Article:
Chechnya - According to the UN report, the Chechen separatist forces included a large number of children, some as young as 11 (including females), during the First Chechen War: "Child soldiers in Chechnya were reportedly assigned the same tasks as adult combatants, and served on the front lines soon after joining the armed forces." In 2004 the Coalition to Stop the Use of Child Soldiers reported that in Chechnya, under-18s are believed to be involved in a range of armed groups in the war against Russia, although the numbers are impossible to establish given a virtual ban on media and human rights organizations from operating in the region. Some children allegedly took part in suicide bombings.
Bosnia and Herzegovina - Both sexes can voluntarily join the armed forces from the age of 17. Teenage soldiers fought in the Bosnian War in the early 1990s, partially due to a former law that dropped the conscription age to 16 in times of war.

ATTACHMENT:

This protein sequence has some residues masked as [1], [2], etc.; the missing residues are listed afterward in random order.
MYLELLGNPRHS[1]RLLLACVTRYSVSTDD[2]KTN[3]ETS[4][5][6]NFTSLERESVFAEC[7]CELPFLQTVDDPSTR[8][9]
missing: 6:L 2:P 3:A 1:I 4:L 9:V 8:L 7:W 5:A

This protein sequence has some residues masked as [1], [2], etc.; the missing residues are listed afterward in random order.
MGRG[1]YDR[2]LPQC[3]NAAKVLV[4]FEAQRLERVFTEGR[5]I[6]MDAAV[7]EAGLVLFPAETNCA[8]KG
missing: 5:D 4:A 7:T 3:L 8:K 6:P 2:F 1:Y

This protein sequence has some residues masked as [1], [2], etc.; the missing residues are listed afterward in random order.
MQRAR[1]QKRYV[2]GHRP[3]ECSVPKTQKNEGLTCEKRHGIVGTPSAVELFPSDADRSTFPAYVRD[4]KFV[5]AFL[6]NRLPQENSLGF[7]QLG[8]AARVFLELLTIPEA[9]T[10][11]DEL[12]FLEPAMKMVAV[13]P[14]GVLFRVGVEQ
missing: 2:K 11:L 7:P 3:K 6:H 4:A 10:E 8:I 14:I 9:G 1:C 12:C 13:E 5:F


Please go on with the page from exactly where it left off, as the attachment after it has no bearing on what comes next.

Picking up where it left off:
Serbia - In times of war, the compulsory military service age can be dropped to 16 for both sexes. Teenage soldiers and paramilitary fighters fought in the wars during the breakup of Yugoslavia.
United Kingdom - The minimum age to join the British Army is 16 and a half; parental permission is required for those under the age of 18. Approximately forty percent of Britain's military forces joined when they were 16 or 17 years of age. The UK adopted the Optional Protocol to the Convention on the Rights of the Child, on the involvement of children in armed conflict on 24 June 2003. The Convention calls on ratifying governments to do everything feasible to ensure that members of their armed forces who are under 18 years of age do not take part in hostilities, however between June 2003 and July 2005, the British government inadvertently sent fifteen 17-year-old soldiers to Iraq, explaining the mistake as due to "the pressures on units prior to deployment".